Monthly Archives: September 2021

Beta Channel Update for Chrome OS

The Beta channel has been updated to 94.0.4606.69 (Platform version: 14150.46.0) for most Chrome OS devices. This build contains a number of bug fixes, security updates and feature enhancements. 

If you find issues, please let us know by visiting our forum or filing a bug. Interested in switching channels? Find out how. You can submit feedback using 'Report an issue...' in the Chrome menu (3 vertical dots in the upper right corner of the browser).

Matt Nelson

Google Chrome OS

Chrome for Android Update

Hi, everyone! We've just released Chrome 94 (94.0.4606.71) for Android: it'll become available on Google Play over the next few days.

This release includes stability and performance improvements. You can see a full list of the changes in the Git log. If you find a new issue, please let us know by filing a bug.

Krishna Govind
Google Chrome

Stable Channel Update for Desktop

The Stable channel has been updated to 94.0.4606.71 for Windows, Mac and Linux which will roll out over the coming days/weeks. Extended stable channel has also been updated to 94.0.4606.71 for Windows and Mac which will roll out over the coming days/weeks

A full list of changes in this build is available in the log. Interested in switching release channels? Find out how here. If you find a new issue, please let us know by filing a bug. The community help forum is also a great place to reach out for help or learn about common issues.

Security Fixes and Rewards

Note: Access to bug details and links may be kept restricted until a majority of users are updated with a fix. We will also retain restrictions if the bug exists in a third party library that other projects similarly depend on, but haven’t yet fixed.

This update includes 4 security fixes. Below, we highlight fixes that were contributed by external researchers. Please see the Chrome Security Page for more information.

[$20000][1245578] High CVE-2021-37974 : Use after free in Safe Browsing. Reported by Weipeng Jiang (@Krace) from Codesafe Team of Legendsec at Qi'anxin Group on 2021-09-01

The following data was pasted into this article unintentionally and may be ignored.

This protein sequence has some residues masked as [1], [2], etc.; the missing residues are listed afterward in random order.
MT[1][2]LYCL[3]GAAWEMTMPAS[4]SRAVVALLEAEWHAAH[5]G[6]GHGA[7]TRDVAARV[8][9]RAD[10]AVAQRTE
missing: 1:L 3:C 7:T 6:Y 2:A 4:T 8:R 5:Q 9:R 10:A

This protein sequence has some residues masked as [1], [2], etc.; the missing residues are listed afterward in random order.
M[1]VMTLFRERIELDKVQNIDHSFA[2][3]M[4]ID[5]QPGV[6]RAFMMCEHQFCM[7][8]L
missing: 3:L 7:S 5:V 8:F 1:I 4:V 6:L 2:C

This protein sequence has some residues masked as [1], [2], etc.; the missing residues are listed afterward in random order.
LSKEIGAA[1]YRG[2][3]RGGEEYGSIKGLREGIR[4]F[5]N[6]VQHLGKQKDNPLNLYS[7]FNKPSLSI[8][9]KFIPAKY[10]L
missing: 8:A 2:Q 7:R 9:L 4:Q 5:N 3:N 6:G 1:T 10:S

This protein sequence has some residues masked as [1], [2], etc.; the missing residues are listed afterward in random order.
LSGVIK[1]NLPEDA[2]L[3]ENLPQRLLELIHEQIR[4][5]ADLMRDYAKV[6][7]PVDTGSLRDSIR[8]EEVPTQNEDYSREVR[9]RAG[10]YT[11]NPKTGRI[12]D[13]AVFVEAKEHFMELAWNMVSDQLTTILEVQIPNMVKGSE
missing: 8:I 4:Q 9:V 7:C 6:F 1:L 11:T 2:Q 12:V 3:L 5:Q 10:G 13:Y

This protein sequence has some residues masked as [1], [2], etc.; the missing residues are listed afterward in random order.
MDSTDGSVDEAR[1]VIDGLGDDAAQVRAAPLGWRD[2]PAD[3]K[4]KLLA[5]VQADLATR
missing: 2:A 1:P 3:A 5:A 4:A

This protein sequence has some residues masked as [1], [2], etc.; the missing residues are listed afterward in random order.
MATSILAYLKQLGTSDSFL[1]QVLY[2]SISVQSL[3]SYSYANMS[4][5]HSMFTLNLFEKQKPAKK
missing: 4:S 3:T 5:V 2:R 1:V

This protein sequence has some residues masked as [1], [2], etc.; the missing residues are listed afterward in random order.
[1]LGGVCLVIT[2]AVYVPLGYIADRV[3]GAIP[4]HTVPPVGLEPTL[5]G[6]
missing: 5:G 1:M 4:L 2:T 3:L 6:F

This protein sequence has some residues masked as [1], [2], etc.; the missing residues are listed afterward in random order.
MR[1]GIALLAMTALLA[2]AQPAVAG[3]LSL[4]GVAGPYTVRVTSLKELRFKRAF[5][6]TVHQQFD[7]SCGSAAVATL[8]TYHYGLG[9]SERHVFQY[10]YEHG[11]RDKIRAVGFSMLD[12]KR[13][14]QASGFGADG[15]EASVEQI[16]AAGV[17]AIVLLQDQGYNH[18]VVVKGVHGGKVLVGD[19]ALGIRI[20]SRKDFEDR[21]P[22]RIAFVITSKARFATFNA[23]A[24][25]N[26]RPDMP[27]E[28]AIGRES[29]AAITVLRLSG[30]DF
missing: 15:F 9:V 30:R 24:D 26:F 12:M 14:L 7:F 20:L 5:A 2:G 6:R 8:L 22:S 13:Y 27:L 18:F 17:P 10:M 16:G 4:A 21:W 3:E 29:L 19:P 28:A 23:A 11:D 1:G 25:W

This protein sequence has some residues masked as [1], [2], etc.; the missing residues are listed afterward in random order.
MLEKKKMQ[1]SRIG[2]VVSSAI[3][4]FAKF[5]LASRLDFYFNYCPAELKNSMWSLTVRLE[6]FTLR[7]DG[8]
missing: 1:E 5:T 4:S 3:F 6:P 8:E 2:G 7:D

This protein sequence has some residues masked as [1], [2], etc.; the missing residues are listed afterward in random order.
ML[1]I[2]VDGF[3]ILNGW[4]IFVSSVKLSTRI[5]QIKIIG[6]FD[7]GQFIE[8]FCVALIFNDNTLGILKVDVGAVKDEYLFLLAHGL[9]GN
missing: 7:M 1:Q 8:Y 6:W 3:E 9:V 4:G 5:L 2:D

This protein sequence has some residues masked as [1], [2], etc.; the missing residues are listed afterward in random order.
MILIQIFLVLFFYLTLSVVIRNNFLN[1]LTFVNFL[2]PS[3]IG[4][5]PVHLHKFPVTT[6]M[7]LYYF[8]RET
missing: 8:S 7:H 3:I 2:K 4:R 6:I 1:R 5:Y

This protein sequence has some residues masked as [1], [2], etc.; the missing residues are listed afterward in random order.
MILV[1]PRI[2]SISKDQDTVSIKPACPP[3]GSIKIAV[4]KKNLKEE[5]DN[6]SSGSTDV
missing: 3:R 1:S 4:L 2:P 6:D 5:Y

[$TBD][1252918] High CVE-2021-37975 : Use after free in V8. Reported by Anonymous on 2021-09-24

[$NA][1251787] Medium CVE-2021-37976 : Information leak in core. Reported by Clément Lecigne from Google TAG, with technical assistance from Sergei Glazunov and Mark Brand from Google Project Zero on 2021-09-21

We would also like to thank all security researchers that worked with us during the development cycle to prevent security bugs from ever reaching the stable channel.

Google is aware the exploits for CVE-2021-37975 and CVE-2021-37976 exist in the wild. 

As usual, our ongoing internal security work was responsible for a wide range of fixes:

  • [1254756] Various fixes from internal audits, fuzzing and other initiatives

Many of our security bugs are detected using AddressSanitizer, MemorySanitizer, UndefinedBehaviorSanitizer, Control Flow Integrity, libFuzzer, or AFL.

Interested in switching release channels?  Find out how here. If you find a new issue, please let us know by filing a bug. The community help forum is also a great place to reach out for help or learn about common issues.

Srinivas Sista
Google Chrome

Efficient Partitioning of Road Networks

Design techniques based on classical algorithms have proved useful for recent innovation on several large-scale problems, such as travel itineraries and routing challenges. For example, Dijkstra’s algorithm is often used to compute routes in graphs, but the size of the computation can increase quickly beyond the scale of a small town. The process of "partitioning" a road network, however, can greatly speed up algorithms by effectively shrinking how much of the graph is searched during computation.